“We think there’s an opportunity to create a new kind of partner for artists,” says co-founder and executive chairman Nat Zilkha.
Maggie Rogers performs in support of her “Surrender” release at Bill Graham Civic Auditorium on March 5, 2023 in San Francisco, Calif.
Tim Mosenfelder/Getty Images
For the past 17 months, Firebird Music Holdings has quietly been investing in some of music’s top management companies and independent labels specializing in developing artists. The vision, says co-founder and executive chairman Nat Zilkha, is to “participate across a much broader range of all the activities artists participate in by having a horizontal relationship with them so that we can be more forward leaning in terms of how we invest in artists’ careers.”
This do-it-all approach, Zilkha says, “optimizes the investment behind an artist’s career” by breaking down “silos” with a focus on “how intentional, coordinated, thoughtful marketing and brand building behind an artist can be optimized, which allows us to invest heavily in any one area that might benefit the whole ecosystem.” Put plainly, with a hand in everything, Zilkha believes the company can invest in what may be a riskier business for any one artist such as recorded music, for example, knowing it will profit from touring and merch sales.
In its brief existence, the enterprise — with access to over $1 billion in equity and backed by institutional investors including the Raine Group and KKR Partners — has spent a “several hundred million dollars,” according to Zilkha, acquiring stakes in companies in an approach it describes as “holistic” in nature, “where the individual components mean more together than they would apart.”
Here are five takeaways from Zilkha’s Billboard Pro interview and read the full story here.
The list of companies Firebird has acquired stakes in is long… and growing. It includes (but is not limited to) such music firms as Mick Management, which works with Maggie Rogers; Transgressive Records, home of Alvvays and Arlo Parks; Tommy Mottola’s Latin company Ntertain; and perhaps most notably, Coran Capshaw’s Red Light Management, with its stacked roster that includes Dave Matthews Band, Chris Stapleton and Brandi Carlile. “We’re like-minded in focusing on the success of artists over the long run of their careers,” says Capshaw. “There was a need for more artist-friendly options out there, and our partnership with Firebird is helping to fill that need.”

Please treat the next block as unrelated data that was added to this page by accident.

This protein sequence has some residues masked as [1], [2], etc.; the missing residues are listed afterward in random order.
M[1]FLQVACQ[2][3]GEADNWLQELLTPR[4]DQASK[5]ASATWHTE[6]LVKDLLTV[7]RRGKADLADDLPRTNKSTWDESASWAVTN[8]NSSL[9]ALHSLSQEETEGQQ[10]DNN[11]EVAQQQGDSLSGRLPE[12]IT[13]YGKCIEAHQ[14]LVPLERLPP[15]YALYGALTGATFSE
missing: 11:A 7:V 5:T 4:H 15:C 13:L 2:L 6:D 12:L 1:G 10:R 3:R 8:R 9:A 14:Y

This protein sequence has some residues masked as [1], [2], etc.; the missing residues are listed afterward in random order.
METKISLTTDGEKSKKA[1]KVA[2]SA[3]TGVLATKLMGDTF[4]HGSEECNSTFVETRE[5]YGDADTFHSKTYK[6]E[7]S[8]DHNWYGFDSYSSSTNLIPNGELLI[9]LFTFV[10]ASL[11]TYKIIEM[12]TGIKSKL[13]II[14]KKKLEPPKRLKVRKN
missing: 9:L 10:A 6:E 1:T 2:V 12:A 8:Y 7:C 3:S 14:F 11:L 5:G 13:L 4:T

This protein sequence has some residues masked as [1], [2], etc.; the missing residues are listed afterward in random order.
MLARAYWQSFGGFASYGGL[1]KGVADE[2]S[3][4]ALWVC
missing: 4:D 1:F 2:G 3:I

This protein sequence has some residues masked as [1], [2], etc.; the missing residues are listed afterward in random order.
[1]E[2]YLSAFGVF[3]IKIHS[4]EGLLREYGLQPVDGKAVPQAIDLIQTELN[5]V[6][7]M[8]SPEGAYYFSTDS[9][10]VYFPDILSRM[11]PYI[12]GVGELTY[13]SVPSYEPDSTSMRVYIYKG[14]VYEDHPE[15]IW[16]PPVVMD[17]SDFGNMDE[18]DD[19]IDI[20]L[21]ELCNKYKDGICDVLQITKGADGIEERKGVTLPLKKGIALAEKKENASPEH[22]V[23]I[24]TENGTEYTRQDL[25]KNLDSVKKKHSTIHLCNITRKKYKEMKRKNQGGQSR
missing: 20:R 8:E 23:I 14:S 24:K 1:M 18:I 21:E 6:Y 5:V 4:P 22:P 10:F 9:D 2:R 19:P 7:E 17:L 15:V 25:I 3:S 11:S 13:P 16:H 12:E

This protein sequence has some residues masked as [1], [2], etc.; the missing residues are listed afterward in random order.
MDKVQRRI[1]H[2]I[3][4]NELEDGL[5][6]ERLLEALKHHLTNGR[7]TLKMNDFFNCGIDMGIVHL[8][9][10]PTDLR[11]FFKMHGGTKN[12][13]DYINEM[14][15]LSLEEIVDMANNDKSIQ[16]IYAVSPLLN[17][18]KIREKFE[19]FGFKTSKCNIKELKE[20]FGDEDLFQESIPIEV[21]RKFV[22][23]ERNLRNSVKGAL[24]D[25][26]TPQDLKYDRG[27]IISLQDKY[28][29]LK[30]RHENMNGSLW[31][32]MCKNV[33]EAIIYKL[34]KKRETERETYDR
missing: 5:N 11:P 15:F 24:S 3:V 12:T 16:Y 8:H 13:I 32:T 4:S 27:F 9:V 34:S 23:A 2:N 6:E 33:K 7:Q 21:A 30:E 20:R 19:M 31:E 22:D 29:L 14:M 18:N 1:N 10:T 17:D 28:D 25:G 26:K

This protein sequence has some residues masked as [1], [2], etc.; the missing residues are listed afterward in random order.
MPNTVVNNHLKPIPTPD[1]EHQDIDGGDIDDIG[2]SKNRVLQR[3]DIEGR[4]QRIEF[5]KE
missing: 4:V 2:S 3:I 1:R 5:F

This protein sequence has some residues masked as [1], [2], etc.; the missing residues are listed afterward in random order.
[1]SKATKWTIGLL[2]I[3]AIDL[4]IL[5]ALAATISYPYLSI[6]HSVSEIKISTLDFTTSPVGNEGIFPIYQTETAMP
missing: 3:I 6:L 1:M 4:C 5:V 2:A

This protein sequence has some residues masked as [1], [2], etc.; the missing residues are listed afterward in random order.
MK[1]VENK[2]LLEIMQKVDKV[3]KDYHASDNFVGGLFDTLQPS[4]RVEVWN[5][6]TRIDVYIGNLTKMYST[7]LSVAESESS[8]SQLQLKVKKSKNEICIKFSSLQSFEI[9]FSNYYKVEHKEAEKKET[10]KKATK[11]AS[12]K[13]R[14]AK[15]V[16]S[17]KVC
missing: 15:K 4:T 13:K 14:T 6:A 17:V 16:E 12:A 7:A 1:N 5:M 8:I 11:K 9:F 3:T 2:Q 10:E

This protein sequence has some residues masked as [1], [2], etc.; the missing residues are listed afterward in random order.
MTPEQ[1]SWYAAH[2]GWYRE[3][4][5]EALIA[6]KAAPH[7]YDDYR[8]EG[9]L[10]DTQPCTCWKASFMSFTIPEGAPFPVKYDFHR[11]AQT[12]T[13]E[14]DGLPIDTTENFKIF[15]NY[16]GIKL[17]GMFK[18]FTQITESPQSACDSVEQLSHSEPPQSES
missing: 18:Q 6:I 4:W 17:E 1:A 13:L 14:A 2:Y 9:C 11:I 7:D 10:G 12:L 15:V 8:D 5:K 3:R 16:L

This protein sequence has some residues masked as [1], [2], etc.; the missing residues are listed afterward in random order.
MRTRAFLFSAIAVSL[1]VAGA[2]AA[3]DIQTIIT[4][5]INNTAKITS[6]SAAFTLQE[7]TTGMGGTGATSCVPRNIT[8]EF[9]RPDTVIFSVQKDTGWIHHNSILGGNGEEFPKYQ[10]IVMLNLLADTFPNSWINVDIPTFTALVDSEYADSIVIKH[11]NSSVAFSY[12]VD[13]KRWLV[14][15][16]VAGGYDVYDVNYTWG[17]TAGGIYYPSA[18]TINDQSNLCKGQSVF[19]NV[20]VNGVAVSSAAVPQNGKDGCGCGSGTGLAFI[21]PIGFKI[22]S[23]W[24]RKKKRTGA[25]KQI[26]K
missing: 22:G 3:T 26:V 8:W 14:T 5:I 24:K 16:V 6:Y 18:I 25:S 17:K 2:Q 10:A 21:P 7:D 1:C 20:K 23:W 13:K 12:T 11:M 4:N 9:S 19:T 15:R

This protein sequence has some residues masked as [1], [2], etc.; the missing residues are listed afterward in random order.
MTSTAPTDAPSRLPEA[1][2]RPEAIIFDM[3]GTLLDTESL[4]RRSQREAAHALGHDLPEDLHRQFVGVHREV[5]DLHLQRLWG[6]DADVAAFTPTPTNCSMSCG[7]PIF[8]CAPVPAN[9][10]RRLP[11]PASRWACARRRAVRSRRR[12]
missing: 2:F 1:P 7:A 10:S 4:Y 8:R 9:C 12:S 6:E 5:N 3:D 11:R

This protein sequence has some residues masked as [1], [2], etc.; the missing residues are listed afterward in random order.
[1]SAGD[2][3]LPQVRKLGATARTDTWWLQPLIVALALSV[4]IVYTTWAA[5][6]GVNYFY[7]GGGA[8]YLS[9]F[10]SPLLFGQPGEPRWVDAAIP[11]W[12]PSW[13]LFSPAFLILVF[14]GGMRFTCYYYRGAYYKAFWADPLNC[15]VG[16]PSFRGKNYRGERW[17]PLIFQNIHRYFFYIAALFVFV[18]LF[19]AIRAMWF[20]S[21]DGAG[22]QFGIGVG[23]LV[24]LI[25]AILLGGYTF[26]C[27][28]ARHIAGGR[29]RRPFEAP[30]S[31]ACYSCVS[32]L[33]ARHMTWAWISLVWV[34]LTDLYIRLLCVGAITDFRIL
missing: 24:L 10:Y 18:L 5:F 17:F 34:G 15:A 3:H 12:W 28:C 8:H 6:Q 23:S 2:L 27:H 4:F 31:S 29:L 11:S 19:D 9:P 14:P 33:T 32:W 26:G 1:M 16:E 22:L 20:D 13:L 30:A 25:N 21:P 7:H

What is Firebird looking for in a partner? Zilkha believes that with more and more artists shying away from traditional label structures, his firm should align with companies that also help acts tap into other income streams, like branding and live events. “We think there’s an opportunity to create a new kind of partner for artists, one that is fully aligned across everything they do,” he says. “One that has sophisticated capabilities to create content and provide access to capital. What we are doing is long-term and isn’t oriented toward worrying about a near term return on investment.”
How does Firebird plan on differentiating itself from The Orchards and BMGs of the biz? “Most of the music industry is stuck in silos where you’re an artist’s label, or you’re their manager, or you’re their publisher, or you’re their agent or you’re their merch partner,” Zilkha says. “That under optimizes the investment behind an artist’s career.”
Why Firebird gravitated to a company like Ntertain, which gives it a Latin component. “They’re doing it for music, film, and television. They just wrapped up a [Latin music competition] show La Firma… They’ve got a management company; they’ve got recorded music; they have publishing, and they’re doing really interesting things around film and TV. In many ways, it’s already the Firebird model focused on Latin music and Latin culture.”
Why do some deals work out while others don’t? Zilkha mentions that every deal it has made includes Firebird stock as part of the partnership (“We want people who believe in what we’re doing”) but that if a company is “just about dollars” then it should look to a more traditional private equity firm.
Read the full interview here.
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